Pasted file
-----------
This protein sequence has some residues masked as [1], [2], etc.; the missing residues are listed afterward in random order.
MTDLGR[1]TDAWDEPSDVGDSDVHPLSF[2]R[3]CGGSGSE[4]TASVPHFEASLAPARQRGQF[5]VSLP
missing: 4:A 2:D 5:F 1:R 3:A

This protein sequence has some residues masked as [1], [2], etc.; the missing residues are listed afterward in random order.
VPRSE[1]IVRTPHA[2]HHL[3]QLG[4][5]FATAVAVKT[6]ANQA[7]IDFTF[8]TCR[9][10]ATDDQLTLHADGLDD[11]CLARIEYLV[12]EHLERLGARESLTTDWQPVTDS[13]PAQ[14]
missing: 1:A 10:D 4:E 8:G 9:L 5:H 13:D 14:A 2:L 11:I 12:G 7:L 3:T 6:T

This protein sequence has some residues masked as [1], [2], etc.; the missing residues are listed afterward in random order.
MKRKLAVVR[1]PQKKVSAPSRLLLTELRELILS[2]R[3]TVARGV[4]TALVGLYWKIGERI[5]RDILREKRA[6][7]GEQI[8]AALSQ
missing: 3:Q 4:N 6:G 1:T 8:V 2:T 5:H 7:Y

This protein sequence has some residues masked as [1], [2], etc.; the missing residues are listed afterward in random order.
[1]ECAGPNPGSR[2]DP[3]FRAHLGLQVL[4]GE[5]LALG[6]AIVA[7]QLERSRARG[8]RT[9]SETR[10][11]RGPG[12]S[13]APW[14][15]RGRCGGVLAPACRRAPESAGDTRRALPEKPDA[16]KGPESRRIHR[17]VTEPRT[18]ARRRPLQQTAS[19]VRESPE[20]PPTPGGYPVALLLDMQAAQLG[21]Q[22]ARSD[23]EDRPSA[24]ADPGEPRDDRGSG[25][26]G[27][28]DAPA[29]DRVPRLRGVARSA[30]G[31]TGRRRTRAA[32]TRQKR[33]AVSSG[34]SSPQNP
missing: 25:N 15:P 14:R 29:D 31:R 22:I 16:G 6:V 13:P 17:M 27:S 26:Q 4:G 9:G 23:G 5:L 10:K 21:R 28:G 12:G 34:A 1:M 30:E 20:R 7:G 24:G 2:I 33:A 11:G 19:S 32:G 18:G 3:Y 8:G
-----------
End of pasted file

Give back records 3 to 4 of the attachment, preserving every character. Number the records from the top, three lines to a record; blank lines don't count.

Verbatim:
This protein sequence has some residues masked as [1], [2], etc.; the missing residues are listed afterward in random order.
MKRKLAVVR[1]PQKKVSAPSRLLLTELRELILS[2]R[3]TVARGV[4]TALVGLYWKIGERI[5]RDILREKRA[6][7]GEQI[8]AALSQ
missing: 3:Q 4:N 6:G 1:T 8:V 2:T 5:H 7:Y

This protein sequence has some residues masked as [1], [2], etc.; the missing residues are listed afterward in random order.
[1]ECAGPNPGSR[2]DP[3]FRAHLGLQVL[4]GE[5]LALG[6]AIVA[7]QLERSRARG[8]RT[9]SETR[10][11]RGPG[12]S[13]APW[14][15]RGRCGGVLAPACRRAPESAGDTRRALPEKPDA[16]KGPESRRIHR[17]VTEPRT[18]ARRRPLQQTAS[19]VRESPE[20]PPTPGGYPVALLLDMQAAQLG[21]Q[22]ARSD[23]EDRPSA[24]ADPGEPRDDRGSG[25][26]G[27][28]DAPA[29]DRVPRLRGVARSA[30]G[31]TGRRRTRAA[32]TRQKR[33]AVSSG[34]SSPQNP
missing: 25:N 15:P 14:R 29:D 31:R 22:I 16:G 6:V 13:P 17:M 27:S 26:Q 4:G 9:G 23:G 5:L 10:K 21:R 28:G 12:G 34:A 1:M 30:E 20:R 7:G 24:G 2:I 33:A 11:G 19:S 32:G 18:G 3:Y 8:G